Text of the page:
I'm sorry but Dwarf Hairgrass & Pygmy Chain Sword are most definitely NOT low light plants & do not suit a low light set up at all. I think you should read a few profiles on these plants as they are honestly terrible recommendations for low light. You wait for a few more months & they will start dying off in your tank & if they don't then you have a lot more than just 10w over a 10gal.

Sorry but I happen to have an awful lot of experience with both of those plants & I know exactly what I'm talking about.

Another thing that annoys me is people claiming that plants 'help' a tank cycle. That is completly false. Plants are actually consuming ammonia as a form of nitrogen. Because the plants are consuming it very quickly the magic numbers of 0 ammonia, 0 nitrite & 5-20 nitrate appear quicker. All it means is that there is less ammonia present so the bacteria colony doesn't take as long to develop as a larger colony would.
I'm sorry.
I think you may have misunderstood me. I didn't say anything about a low light tank. I just said that in my experience, which has been quite a bit, they grow happily in a normal tank setup. That is to say, with a hood that has a light in it. Nothing special. Mine have taken root and begun to spread. No signs of dying off. I suppose there could be other variables such as how much natural light your tank gets. Mine happens to be in a sunny kitchen. But it by no means receives high light and no special treatment.
Sorry you haven't had much luck with those types of plants.:-[ And by the by...I've read tons of info on these and other aquatic plants. I'm a librarian. I read for a living!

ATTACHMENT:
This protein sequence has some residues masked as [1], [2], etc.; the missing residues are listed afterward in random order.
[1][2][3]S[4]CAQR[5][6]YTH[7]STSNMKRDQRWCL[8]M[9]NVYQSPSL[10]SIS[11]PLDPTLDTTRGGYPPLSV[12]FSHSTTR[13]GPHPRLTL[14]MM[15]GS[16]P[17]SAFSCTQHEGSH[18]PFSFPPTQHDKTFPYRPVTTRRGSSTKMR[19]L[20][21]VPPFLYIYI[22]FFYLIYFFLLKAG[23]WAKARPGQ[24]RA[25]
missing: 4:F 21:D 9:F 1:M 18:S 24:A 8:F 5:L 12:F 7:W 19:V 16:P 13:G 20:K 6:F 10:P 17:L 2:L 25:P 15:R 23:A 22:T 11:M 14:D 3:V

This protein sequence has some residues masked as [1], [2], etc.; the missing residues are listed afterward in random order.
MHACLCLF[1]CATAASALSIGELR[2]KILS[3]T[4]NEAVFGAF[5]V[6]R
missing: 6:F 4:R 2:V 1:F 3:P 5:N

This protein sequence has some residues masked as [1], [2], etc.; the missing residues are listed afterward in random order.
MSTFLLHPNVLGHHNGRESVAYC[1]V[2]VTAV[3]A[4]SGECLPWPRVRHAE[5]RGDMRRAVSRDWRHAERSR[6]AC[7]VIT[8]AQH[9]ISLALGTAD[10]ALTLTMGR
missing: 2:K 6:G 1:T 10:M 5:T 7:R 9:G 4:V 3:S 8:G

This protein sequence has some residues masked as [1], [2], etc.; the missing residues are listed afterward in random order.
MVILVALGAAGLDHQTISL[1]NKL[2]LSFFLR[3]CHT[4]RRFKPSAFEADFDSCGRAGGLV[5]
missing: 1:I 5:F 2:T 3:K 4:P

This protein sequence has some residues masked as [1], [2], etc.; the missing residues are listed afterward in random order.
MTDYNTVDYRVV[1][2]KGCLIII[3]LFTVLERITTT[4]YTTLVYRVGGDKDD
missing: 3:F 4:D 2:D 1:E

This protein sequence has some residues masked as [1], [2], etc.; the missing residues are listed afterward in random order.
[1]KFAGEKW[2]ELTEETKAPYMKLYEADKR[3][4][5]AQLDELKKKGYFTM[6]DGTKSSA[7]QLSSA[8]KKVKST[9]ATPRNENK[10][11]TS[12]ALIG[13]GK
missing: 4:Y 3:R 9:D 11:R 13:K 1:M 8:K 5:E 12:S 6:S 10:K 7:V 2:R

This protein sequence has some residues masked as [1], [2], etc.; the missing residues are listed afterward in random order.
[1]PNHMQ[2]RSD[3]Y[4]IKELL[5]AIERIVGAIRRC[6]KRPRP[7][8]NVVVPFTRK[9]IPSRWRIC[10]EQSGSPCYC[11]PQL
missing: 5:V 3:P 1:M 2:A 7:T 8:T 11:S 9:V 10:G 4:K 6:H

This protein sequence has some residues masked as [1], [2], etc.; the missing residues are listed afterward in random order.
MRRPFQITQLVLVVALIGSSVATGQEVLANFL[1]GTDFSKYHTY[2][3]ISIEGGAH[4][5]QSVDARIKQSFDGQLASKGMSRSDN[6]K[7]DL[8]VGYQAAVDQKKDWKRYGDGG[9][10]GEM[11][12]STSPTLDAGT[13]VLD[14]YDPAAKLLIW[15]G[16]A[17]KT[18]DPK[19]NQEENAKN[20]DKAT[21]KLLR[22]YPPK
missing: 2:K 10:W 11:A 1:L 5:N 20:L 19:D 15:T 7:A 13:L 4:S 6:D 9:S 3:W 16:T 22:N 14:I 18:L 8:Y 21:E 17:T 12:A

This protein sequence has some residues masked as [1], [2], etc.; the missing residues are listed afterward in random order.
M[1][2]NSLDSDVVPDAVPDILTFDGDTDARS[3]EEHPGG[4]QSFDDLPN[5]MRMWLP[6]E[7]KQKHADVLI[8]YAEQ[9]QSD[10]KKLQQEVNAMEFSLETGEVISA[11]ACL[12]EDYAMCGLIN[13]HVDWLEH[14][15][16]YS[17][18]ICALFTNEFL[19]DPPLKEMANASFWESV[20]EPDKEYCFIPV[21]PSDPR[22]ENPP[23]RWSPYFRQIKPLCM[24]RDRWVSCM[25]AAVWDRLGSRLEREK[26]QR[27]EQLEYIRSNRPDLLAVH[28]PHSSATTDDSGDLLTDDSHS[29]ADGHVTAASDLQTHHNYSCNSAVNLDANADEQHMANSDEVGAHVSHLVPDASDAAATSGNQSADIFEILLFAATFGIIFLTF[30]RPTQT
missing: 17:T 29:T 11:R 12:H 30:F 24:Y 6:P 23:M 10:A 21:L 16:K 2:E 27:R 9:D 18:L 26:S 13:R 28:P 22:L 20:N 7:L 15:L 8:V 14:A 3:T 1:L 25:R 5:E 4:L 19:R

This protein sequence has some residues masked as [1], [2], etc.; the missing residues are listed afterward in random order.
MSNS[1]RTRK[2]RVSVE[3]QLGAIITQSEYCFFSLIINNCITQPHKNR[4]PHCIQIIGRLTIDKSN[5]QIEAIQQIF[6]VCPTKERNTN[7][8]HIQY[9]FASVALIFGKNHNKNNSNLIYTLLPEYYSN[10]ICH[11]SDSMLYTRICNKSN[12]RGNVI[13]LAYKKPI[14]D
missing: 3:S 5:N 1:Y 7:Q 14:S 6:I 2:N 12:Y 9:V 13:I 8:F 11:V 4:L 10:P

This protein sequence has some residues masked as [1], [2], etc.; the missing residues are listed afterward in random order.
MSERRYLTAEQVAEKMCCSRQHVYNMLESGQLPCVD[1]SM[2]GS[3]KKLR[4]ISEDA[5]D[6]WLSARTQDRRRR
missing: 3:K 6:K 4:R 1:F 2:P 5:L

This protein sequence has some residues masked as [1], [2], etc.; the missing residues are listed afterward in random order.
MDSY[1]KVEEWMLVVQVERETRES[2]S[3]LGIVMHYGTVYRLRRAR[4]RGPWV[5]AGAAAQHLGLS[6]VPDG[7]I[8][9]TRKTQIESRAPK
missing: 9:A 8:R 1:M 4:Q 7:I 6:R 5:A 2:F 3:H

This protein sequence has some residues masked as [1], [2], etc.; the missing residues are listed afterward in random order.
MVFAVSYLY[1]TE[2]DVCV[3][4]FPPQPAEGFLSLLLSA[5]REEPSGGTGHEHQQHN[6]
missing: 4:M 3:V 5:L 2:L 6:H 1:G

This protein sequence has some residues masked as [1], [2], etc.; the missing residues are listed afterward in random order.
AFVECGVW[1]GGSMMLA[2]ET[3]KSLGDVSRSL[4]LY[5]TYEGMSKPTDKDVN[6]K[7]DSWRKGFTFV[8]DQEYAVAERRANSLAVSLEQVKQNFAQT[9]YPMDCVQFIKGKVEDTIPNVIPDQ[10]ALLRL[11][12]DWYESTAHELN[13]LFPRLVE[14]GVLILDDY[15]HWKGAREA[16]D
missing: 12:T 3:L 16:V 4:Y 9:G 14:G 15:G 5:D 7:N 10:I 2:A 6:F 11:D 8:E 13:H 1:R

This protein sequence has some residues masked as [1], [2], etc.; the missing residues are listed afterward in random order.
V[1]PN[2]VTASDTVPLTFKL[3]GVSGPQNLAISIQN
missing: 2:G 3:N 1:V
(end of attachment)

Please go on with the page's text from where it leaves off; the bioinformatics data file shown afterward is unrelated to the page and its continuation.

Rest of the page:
jerilovesfrogs

Member
psalm18.2 said:
Anubias do great. Just throw them in, they can float. So easy to care for. You can attach them to wood, rocks, or decorations. Anubias don't get planted and grow nice and healthy w/ low lights. (your current light will do)
A good hint, if leaves are dark green, then low light plant. If leaves are light green, then need high light.
Bannan plants are easy too, just throw them in and don't bury.
you actually can plant rhizome plants (anubias, java fern) but just bury the little roots, not the rhizome. also don't bury crypts or swords too deeply. I have many anubias planted, they are great =]
 

backflipfronflip

Member
When you say don't bury the rhizome I think that they can be buried just below the surface of substrate just not stuffed right down to the bottom. So that the new shoots/rhizomes can poke out of the gravel easily.
 

Nutter

Member
DO NOT BURY THE RHIZOME. Sometimes you can get away with a rhizome planted partially below the substrate but not completely covered. It is best to just plant the actual roots of rhizome plants if you want them in the substrate & leave the rhizome itself completely uncovered. If you bury the rhizome too deeply the plant will die.]
 
  • Thread Starter

LoveLiveRide

Member
Although this is slightly irrelevant, is it possible to add plants to an already established tank?
 

Nutter

Member
It certainly is. There is no bad time to add live plants. Just that certain stages of tank development are better than others. If you want live plants, put them in whether the tank is cycled or not.
 
  • Thread Starter

LoveLiveRide

Member
Ok, well in that case, how would you add them? I'm sort of thinking about converting my other already established tank to planted.. I'm sure I'll need to change the lighting, substrate, etc. on this one too..
 

Danni

Member
Again...fish like them better.
 

jerilovesfrogs

Member
you may not need to change the sub....plants can live with substrate that is regular stuff....just not for plants. that stuff can be expensive too.

using root tab ferts are a good way to get food to the roots.

as for lighting, what do you have? do you want low, med or high light? co2?

ps. and planted tankare good places to learn about planted tanks =]
 
  • Thread Starter

LoveLiveRide